I Have a Plan

Posted Dec 15 2012, 7:15 pm in , ,

It happened again. 

On Monday, I nearly lost my friend Bill Cameron when a gunman opened fire at the Clackamas Mall in Oregon.  Barely four days later, the entire world was sickened over the deaths of elementary school children — babies — sitting in their classroom in Connecticut. 



Virginia Tech.

How many times has it happened? How many more times will it happen before anything changes? 

I spent most of yesterday sobbing in front of my television, trying to answer why. And then author Gayle Forman posted this: 

The WHY has always confounded me. What makes people snap? And why, when they do so, do they take it out on innocent people? The New York Times has an interesting article on rampage killers that I read (thanks to Kristina Martin for posting the link) and realized Gayle is right — screw the why. Killing in any form — heat of the moment, rampage, whatever — it will never make sense to anyone but the killer. 

The HOW on the other hand — that’s what we need to address and fast. I’m going to piss off a lot people, including the gun-loving members of my own family, but guns are a big part of the HOW.  Our country grants citizens the right to bear arms. Okay. Why? Let’s discuss the WHY here — for hunting? For self-defense? For shooting the tails off squirrels because it’s fun? Why does the average citizen NEED a gun? Better question — why does the average citizen need semi-automatic ones? 

I’ve heard all the old songs — guns don’t kill people, people kill people. Or my personal favorite — people can murder with cars — should we ban them?  That argument is stupid — cars are not weapons. Any object can be mis-used and turned into a weapon. But guns have only one intended purpose. Guns are designed to kill the most targets with minimal effort. 

This is why they appear to be the preferred weapon of the rampage killer. 

I want to point something out to people who oppose stronger gun control laws — the Second Amendment is not the only right that exists in this country. We also have the right to life, liberty, and the pursuit of happiness. Yet citizens can’t shop in a mall, can’t see a movie, and can’t even attend kindergarten classes safely due to a large extent to the ease with which guns can be obtained.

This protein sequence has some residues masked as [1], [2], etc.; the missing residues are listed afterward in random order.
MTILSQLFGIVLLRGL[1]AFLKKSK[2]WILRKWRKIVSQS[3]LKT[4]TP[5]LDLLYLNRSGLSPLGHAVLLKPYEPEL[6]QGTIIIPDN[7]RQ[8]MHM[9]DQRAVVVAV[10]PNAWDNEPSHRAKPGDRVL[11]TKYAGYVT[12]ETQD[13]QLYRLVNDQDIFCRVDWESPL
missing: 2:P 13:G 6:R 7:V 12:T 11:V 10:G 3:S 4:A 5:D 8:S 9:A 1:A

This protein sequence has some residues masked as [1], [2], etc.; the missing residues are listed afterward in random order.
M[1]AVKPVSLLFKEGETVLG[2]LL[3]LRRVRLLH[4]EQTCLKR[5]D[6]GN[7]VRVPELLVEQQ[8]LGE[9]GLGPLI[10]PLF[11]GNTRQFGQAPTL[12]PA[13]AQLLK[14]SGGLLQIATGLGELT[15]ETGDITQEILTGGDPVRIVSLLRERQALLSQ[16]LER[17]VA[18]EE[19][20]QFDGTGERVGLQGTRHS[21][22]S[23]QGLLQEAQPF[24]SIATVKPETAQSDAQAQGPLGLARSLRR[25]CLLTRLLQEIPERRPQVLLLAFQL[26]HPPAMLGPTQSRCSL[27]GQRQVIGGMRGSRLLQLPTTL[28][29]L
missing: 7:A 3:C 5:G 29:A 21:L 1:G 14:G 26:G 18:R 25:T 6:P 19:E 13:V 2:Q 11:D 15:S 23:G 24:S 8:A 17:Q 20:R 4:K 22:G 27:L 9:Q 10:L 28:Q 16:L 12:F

If you like guns, if you own guns, and enjoy exercising that right, why aren’t you outraged by that? Why aren’t you the first one to fight for stronger laws so that your right isn’t affected? Instead of arguing for rights when people are burying their children, why aren’t you grieving along side them, and working with elected officials to stop the carnage? 

Here’s what I think we should do. 

First, if you want to own guns, I think you should be federally licensed. A license — not a permit — that includes mandatory training and psychiatric evaluations that must be renewed periodically so that I and the rest of the nation can be assured you’re not the next rampage killer. 

Second, if you own a gun and your gun somehow finds its way into the hands of someone who uses it to kill, you should be arrested and charged as an accomplice in that crime. I see little to no accountability in most of the stories of massacres. The Columbine killers took weapons from one teen’s grandfather. The Connecticut shooter stole his guns from his mother and used them to kill her, as well. Why was that so easy? 

Third, we need to do a much better job of evaluating mental health and providing solutions to families that know they have a problem on their hands — for example, a child with a diagnosed disorder who refuses to take his medication, or a child with uncontrollable rage. In many of the studied rampage killings, the signs were there. They were either ignored or simply not recognized as such. Read this story to understand my position.

I don’t pretend any of this is going to be easy. But it’s certainly easier than facing twenty parents to tell them their five-year-old is dead. 

In the wake of the Connecticut tragedy, Twitter lit up with expressions of sympathy, prayers, well wishes from people who support tougher laws. But you know what I saw from those who oppose tighter restrictions? Whining. Nothing but “Oh, here we go again! All the crazies will want to take away our guns.” There was only one person in my Twitter feed who said, “I’d gladly give up my guns if it would bring back one of those children.” Why aren’t gun owners the first among us to stand up and demand tougher laws that ensure guns stop falling into the hands of the wrong people? 

On September 11th, terrorists turned four jet airplanes into weapons. Yes, it’s true that no one demanded that we outlaw the airplane. However, I stand by my earlier argument — an airplane was not designed to be a weapon. No one anticipated that attack. A gun was intended to be used to kill. Further, weren’t widespread changes immediately enacted to ensure that can’t happen again? Airlines installed bars on cockpit doors, put air marshals on flights, expanded the TSA, and even made you take off your shoes to board. We’ve sacrificed many rights — chief among them was our right to privacy — to continue airline travel and guess what? The world didn’t end. 

We can certainly do more, a lot more, to toughen up the gun laws and make it damn hard for anybody BUT the people who enjoy their second amendment rights to own one. Tougher laws are working in every other country, so they’ll work here when our elected leaders finally stand up and act. 

Sign the petition for tougher laws here

No Comments


Comments are closed.